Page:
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Experiences of Individuals Living with Spinal Cord Injuries (SCI) and Acquired Brain Injuries (ABI) during the COVID-19 Pandemic

Faculty of Health Sciences, Western University, London, ON N6A 3K7, Canada
Parkwood Institute Research, Lawson Health Research Institute, London, ON N6C 0A7, Canada
Department of Physical Medicine and Rehabilitation, Schulich School of Medicine and Dentistry, Western University, London, ON N6A 5C1, Canada
Author to whom correspondence should be addressed.
Disabilities 2022, 2(4), 750-763;
Submission received: 16 October 2022 / Revised: 29 November 2022 / Accepted: 30 November 2022 / Published: 5 December 2022
(This article belongs to the Special Issue Disability and COVID-19)


The COVID-19 pandemic presents unique challenges for people living with acquired neurological conditions. Due to pandemic-related societal restrictions, changes in accessibility to medical care, equipment, and activities of daily living may affect the mental health of individuals with a SCI or ABI. This study aimed to understand the impact of the pandemic on psychological wellbeing, physical health, quality of life, and delivery of care in persons living with SCI and ABI. A secondary objective included exploring the use of virtual services designed to meet these challenges. In a companion study, participants were surveyed using validated scales of psychosocial health, physical health and healthcare access. In this study, 11 individuals gathered from the survey participated in virtual individual semi-structured interviews to provide accounts of lived experiences regarding critical health challenges and eHealth. Two researchers independently coded interviews for themes using a hermeneutic phenomenological approach. Through analysis of interviews, 5 themes were identified regarding COVID-19 and recovery, access to care, virtual healthcare, systemic barriers, and coping. Overall, limited opportunities due to the pandemic led to a need for adaptation and multifaceted outcomes on one’s wellbeing, which provides guidance for future clinical practice.

1. Introduction

The coronavirus disease 2019 (COVID-19) outbreak has rapidly evolved into a global public health emergency, with widespread impacts on individuals worldwide. Measures, including nationwide confinement, physical distancing, and personal protective equipment regulations have been societal responses to the pandemic. In Ontario, COVID-19 restrictions fluctuated from 2020–2021, ranging from emergency “stay-at-home” orders, indoor capacity limits, proof of vaccination requirements, and economic reopening of businesses. These drastic changes may have affected accessibility to medical care, equipment, resource allocation, delivery of care, and activities of daily living.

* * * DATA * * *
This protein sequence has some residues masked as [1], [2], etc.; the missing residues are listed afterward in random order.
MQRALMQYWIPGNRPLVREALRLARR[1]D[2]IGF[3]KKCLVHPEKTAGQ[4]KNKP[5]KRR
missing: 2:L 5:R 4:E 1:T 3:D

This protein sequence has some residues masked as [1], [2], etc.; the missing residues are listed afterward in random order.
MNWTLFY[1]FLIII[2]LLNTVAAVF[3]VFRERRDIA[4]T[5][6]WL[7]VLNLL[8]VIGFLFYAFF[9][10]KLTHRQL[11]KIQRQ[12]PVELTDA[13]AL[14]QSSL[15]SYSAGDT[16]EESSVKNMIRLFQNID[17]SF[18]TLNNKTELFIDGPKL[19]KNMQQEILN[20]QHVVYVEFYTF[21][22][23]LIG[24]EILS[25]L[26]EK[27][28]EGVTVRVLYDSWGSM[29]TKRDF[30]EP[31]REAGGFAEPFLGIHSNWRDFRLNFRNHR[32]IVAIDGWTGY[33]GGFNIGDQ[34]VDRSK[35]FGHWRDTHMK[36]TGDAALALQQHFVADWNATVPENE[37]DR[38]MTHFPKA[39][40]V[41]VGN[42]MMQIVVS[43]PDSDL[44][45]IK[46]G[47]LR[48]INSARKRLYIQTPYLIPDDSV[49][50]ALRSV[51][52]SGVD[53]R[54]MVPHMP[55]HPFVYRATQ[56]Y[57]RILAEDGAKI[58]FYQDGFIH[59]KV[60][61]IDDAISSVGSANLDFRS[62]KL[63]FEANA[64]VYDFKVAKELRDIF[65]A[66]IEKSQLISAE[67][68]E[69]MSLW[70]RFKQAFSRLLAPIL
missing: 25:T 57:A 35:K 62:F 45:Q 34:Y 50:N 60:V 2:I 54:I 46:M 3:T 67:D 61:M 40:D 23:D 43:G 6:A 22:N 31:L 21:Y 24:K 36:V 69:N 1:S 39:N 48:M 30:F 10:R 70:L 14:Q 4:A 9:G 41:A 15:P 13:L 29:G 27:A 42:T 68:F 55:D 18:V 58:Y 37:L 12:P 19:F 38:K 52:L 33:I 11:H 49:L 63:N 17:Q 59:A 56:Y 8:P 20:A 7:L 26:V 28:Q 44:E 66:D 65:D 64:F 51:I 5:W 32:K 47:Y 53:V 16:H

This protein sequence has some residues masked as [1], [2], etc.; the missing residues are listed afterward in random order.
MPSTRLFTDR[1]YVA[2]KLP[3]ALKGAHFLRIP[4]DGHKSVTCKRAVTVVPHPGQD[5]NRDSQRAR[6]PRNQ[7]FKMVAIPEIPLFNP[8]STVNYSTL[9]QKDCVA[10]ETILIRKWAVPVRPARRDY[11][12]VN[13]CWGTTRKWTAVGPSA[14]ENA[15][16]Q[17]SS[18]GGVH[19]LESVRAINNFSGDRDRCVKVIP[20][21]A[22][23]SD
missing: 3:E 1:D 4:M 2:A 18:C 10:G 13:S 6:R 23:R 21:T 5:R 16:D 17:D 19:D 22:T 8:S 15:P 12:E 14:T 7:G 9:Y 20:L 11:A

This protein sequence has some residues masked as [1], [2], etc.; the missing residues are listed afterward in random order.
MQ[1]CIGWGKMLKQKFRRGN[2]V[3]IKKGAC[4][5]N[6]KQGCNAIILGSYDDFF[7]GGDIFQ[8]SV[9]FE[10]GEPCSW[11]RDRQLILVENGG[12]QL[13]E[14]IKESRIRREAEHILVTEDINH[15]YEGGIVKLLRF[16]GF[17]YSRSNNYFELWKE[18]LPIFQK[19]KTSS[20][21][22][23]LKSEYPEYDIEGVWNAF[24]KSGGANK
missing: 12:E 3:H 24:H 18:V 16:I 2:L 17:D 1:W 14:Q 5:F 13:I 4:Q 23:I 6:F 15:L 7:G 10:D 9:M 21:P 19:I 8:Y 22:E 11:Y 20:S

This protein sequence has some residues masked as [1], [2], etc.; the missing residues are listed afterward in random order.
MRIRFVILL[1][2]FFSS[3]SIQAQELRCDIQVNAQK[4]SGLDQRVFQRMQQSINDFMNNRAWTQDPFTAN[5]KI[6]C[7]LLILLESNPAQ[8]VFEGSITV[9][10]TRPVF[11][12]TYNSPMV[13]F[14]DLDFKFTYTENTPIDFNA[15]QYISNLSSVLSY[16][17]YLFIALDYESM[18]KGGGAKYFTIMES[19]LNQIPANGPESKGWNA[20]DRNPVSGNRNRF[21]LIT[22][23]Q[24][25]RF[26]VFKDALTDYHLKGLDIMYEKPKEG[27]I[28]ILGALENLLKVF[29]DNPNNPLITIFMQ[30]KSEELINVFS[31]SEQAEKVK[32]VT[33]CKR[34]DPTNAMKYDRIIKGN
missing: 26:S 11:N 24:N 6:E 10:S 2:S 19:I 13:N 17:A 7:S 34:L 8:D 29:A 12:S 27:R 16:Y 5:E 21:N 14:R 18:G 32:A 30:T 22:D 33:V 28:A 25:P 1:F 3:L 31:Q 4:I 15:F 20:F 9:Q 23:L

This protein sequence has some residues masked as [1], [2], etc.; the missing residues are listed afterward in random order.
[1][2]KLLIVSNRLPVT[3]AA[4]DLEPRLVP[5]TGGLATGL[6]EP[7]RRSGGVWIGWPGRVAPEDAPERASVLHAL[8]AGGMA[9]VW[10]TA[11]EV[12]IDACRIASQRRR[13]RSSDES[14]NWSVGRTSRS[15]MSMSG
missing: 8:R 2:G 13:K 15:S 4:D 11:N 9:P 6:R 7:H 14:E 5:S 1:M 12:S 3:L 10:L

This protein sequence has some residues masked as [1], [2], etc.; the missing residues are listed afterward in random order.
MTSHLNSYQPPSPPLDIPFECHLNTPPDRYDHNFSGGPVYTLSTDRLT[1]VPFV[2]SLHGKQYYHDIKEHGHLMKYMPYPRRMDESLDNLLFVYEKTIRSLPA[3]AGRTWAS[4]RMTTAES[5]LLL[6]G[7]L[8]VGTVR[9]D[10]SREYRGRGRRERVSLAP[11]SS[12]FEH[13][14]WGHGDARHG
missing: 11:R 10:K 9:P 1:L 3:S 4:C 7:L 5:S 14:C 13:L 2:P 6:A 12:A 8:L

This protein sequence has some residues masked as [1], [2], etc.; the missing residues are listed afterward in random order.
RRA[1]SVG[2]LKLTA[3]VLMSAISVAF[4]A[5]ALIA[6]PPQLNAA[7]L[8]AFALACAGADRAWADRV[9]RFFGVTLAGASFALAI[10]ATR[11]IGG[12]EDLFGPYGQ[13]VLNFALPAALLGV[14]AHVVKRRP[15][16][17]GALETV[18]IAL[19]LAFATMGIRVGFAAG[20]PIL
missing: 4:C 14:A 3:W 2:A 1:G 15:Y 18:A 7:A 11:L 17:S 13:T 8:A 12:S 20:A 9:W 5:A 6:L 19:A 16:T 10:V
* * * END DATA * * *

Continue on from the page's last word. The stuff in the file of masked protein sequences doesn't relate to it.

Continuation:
There is a pressing need to address challenges of people living with chronic conditions during these times of crisis. Common changes to practice during the pandemic include an increased use of telemedicine, limited access to therapies, and reduced outpatient services [1]. People living with a spinal cord injury (SCI) or acquired brain injury (ABI) are vulnerable to psychological outcomes, including anxiety and depression [2,3]. Along with decreased motor or cognitive function resulting from existing injury, pandemic-related societal restrictions may further impact the mental health of these individuals [4,5,6]. Healthcare providers also relayed concerns from their patients with SCI, including vulnerability to infection, fragility of caretaker supply, inability to obtain routine supplies, transportation to appointments, and inability to self-quarantine [1]. Rehabilitation physicians further reported that the COVID-19 pandemic caused worsening medical complications, and limited access to clinician and support services [7]. People with SCI expressed concerns including a negative impact on mental health, poor impact on home care, reduced access to medical supplies, medical discrimination, and possibility of being denied access to medical care due to their disability [8]. In surveys distributed to ABI survivors, mental health, social health, and physical health were the most reported factors impacted by social distancing measures [9]. Some people living with ABI reported increased reliance on caregivers or family members to provide healthcare support, and some reported the inability to access regular healthcare services [9]. In a survey distributed to those with disabilities including neurological disorders, majority of respondents expressed unmet needs during the pandemic including emotional counselling, income support, specialized health care, peer support, accessible housing, attendant care, and transportation [10]. An overview of many existing challenges caused by the pandemic postulates a need for further investigating these effects on individuals with neurotrauma.